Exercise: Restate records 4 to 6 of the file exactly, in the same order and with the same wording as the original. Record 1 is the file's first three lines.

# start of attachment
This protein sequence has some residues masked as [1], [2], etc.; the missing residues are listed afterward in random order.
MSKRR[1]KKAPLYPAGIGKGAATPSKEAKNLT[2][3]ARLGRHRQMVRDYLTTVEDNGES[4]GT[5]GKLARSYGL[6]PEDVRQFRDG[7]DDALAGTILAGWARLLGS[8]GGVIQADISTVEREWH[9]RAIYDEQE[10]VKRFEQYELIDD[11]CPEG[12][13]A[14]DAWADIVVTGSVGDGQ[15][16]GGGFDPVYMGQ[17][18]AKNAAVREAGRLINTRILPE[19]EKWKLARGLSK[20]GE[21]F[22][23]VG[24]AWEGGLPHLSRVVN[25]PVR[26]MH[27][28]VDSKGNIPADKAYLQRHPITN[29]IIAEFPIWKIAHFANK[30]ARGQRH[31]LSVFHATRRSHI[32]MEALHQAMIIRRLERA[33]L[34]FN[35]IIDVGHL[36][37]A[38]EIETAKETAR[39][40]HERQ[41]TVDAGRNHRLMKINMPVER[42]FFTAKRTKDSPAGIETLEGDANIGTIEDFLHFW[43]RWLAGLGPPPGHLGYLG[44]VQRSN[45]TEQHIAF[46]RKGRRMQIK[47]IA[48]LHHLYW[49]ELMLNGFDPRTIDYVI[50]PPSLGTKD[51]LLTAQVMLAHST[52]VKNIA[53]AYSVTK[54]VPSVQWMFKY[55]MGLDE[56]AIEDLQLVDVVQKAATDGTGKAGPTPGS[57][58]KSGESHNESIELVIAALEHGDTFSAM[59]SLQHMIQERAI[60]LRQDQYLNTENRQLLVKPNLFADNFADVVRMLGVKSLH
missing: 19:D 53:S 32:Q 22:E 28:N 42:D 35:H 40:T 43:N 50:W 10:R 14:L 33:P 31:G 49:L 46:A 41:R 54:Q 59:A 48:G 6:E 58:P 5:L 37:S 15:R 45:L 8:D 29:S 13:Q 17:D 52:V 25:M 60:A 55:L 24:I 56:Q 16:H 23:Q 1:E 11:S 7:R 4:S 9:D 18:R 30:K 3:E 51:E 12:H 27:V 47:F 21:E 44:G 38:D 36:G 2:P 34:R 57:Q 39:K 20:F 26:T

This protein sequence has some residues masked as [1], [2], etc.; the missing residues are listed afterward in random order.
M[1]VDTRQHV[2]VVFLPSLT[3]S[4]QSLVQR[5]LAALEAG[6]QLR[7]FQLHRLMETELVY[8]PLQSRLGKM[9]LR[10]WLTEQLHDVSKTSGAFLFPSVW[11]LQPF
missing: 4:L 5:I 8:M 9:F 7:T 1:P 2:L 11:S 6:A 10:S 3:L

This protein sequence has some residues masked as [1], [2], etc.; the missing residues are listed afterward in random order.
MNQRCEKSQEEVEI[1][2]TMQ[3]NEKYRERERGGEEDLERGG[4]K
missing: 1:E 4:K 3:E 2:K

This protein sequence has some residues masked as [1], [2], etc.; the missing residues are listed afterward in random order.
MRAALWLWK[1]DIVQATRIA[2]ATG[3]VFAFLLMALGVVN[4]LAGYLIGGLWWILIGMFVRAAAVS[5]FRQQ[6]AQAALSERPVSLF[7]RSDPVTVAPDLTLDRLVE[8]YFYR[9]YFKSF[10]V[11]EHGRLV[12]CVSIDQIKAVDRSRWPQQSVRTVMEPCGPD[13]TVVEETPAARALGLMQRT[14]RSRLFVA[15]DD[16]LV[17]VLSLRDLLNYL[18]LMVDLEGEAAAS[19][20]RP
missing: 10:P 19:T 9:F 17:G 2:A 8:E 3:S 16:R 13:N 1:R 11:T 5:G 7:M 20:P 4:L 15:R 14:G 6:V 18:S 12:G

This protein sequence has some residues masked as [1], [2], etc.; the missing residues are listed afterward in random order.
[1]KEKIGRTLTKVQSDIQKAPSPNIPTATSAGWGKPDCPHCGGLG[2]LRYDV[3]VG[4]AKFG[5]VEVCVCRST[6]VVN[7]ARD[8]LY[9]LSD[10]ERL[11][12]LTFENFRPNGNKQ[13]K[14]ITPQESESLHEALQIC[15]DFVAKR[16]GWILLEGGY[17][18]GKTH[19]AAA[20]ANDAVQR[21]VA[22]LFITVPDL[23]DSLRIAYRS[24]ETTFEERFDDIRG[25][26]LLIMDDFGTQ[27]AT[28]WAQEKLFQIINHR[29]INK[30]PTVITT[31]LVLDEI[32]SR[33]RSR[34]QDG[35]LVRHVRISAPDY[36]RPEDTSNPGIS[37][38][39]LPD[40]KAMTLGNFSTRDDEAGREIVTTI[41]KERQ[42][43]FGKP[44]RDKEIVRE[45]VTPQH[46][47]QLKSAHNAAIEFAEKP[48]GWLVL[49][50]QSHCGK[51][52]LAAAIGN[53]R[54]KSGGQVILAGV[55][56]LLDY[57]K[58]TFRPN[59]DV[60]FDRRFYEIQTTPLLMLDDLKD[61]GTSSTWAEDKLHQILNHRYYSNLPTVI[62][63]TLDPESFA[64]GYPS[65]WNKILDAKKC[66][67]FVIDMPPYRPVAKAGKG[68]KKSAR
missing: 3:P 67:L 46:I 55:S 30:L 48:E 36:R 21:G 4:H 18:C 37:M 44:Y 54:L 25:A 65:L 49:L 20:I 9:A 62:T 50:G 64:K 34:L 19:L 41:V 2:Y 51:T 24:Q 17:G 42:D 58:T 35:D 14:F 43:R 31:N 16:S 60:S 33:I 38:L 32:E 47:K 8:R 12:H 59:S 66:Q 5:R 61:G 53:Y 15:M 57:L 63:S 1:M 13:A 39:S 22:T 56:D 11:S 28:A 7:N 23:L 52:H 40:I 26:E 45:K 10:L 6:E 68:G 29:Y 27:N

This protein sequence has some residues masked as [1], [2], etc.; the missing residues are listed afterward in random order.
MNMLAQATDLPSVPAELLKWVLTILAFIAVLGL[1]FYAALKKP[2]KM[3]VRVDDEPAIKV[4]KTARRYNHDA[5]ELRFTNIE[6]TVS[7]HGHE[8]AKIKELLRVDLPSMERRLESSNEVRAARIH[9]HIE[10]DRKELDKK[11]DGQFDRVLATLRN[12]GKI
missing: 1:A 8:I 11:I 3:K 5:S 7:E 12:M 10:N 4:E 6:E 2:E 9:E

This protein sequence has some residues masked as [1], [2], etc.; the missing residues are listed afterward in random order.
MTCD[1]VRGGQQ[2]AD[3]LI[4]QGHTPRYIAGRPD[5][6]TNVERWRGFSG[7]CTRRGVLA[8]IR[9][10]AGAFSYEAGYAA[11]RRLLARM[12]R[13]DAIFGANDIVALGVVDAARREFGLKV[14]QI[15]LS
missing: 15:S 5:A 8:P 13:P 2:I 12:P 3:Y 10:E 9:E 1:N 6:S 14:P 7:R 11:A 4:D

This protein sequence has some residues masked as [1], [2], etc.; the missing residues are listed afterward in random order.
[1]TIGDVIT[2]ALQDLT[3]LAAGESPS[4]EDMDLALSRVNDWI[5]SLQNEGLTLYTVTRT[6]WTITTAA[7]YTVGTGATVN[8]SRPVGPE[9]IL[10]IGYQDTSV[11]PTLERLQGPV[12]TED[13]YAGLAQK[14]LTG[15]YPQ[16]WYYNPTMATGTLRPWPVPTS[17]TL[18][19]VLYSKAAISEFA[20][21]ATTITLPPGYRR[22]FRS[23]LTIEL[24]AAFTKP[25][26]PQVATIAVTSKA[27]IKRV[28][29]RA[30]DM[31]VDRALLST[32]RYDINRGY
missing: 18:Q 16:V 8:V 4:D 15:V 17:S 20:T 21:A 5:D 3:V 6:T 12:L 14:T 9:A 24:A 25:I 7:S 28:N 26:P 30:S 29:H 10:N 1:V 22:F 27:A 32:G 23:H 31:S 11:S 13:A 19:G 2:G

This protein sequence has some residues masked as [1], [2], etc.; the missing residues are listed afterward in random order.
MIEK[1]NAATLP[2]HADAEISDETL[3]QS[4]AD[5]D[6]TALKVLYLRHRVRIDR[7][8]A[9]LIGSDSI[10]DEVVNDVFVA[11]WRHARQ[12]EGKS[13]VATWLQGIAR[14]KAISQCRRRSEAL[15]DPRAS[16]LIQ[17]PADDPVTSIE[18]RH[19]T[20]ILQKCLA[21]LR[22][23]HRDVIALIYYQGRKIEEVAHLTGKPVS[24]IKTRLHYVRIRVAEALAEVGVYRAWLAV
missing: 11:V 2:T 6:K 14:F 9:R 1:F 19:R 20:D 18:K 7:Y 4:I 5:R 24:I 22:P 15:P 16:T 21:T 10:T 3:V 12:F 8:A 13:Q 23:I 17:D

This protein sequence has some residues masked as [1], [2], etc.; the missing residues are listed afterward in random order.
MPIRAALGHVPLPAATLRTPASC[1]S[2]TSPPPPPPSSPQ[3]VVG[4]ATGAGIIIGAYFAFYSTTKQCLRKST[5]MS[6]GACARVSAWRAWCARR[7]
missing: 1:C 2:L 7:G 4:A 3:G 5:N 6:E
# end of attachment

This protein sequence has some residues masked as [1], [2], etc.; the missing residues are listed afterward in random order.
MRAALWLWK[1]DIVQATRIA[2]ATG[3]VFAFLLMALGVVN[4]LAGYLIGGLWWILIGMFVRAAAVS[5]FRQQ[6]AQAALSERPVSLF[7]RSDPVTVAPDLTLDRLVE[8]YFYR[9]YFKSF[10]V[11]EHGRLV[12]CVSIDQIKAVDRSRWPQQSVRTVMEPCGPD[13]TVVEETPAARALGLMQRT[14]RSRLFVA[15]DD[16]LV[17]VLSLRDLLNYL[18]LMVDLEGEAAAS[19][20]RP
missing: 10:P 19:T 9:F 17:G 2:A 8:E 3:S 16:R 13:N 1:R 11:T 5:G 7:M 20:P 4:L 15:R 14:G 6:V 18:S 12:G

This protein sequence has some residues masked as [1], [2], etc.; the missing residues are listed afterward in random order.
[1]KEKIGRTLTKVQSDIQKAPSPNIPTATSAGWGKPDCPHCGGLG[2]LRYDV[3]VG[4]AKFG[5]VEVCVCRST[6]VVN[7]ARD[8]LY[9]LSD[10]ERL[11][12]LTFENFRPNGNKQ[13]K[14]ITPQESESLHEALQIC[15]DFVAKR[16]GWILLEGGY[17][18]GKTH[19]AAA[20]ANDAVQR[21]VA[22]LFITVPDL[23]DSLRIAYRS[24]ETTFEERFDDIRG[25][26]LLIMDDFGTQ[27]AT[28]WAQEKLFQIINHR[29]INK[30]PTVITT[31]LVLDEI[32]SR[33]RSR[34]QDG[35]LVRHVRISAPDY[36]RPEDTSNPGIS[37][38][39]LPD[40]KAMTLGNFSTRDDEAGREIVTTI[41]KERQ[42][43]FGKP[44]RDKEIVRE[45]VTPQH[46][47]QLKSAHNAAIEFAEKP[48]GWLVL[49][50]QSHCGK[51][52]LAAAIGN[53]R[54]KSGGQVILAGV[55][56]LLDY[57]K[58]TFRPN[59]DV[60]FDRRFYEIQTTPLLMLDDLKD[61]GTSSTWAEDKLHQILNHRYYSNLPTVI[62][63]TLDPESFA[64]GYPS[65]WNKILDAKKC[66][67]FVIDMPPYRPVAKAGKG[68]KKSAR
missing: 3:P 67:L 46:I 55:S 30:L 48:E 36:R 21:G 4:H 18:C 37:M 44:Y 54:L 25:A 65:L 49:L 20:I 9:A 62:T 50:G 64:K 34:L 19:L 41:V 2:Y 51:T 24:Q 17:G 42:D 58:T 35:D 14:F 43:R 31:N 16:S 60:S 33:I 38:L 32:E 47:K 8:R 12:H 59:S 66:Q 5:R 61:G 53:Y 15:M 57:L 63:S 1:M 13:A 39:S 22:T 56:D 11:S 28:A 7:N 23:L 52:H 40:I 26:E 45:K 10:L 6:E 68:G 29:Y 27:N

This protein sequence has some residues masked as [1], [2], etc.; the missing residues are listed afterward in random order.
MNMLAQATDLPSVPAELLKWVLTILAFIAVLGL[1]FYAALKKP[2]KM[3]VRVDDEPAIKV[4]KTARRYNHDA[5]ELRFTNIE[6]TVS[7]HGHE[8]AKIKELLRVDLPSMERRLESSNEVRAARIH[9]HIE[10]DRKELDKK[11]DGQFDRVLATLRN[12]GKI
missing: 1:A 8:I 11:I 3:K 5:S 7:E 12:M 10:N 4:E 6:E 2:E 9:E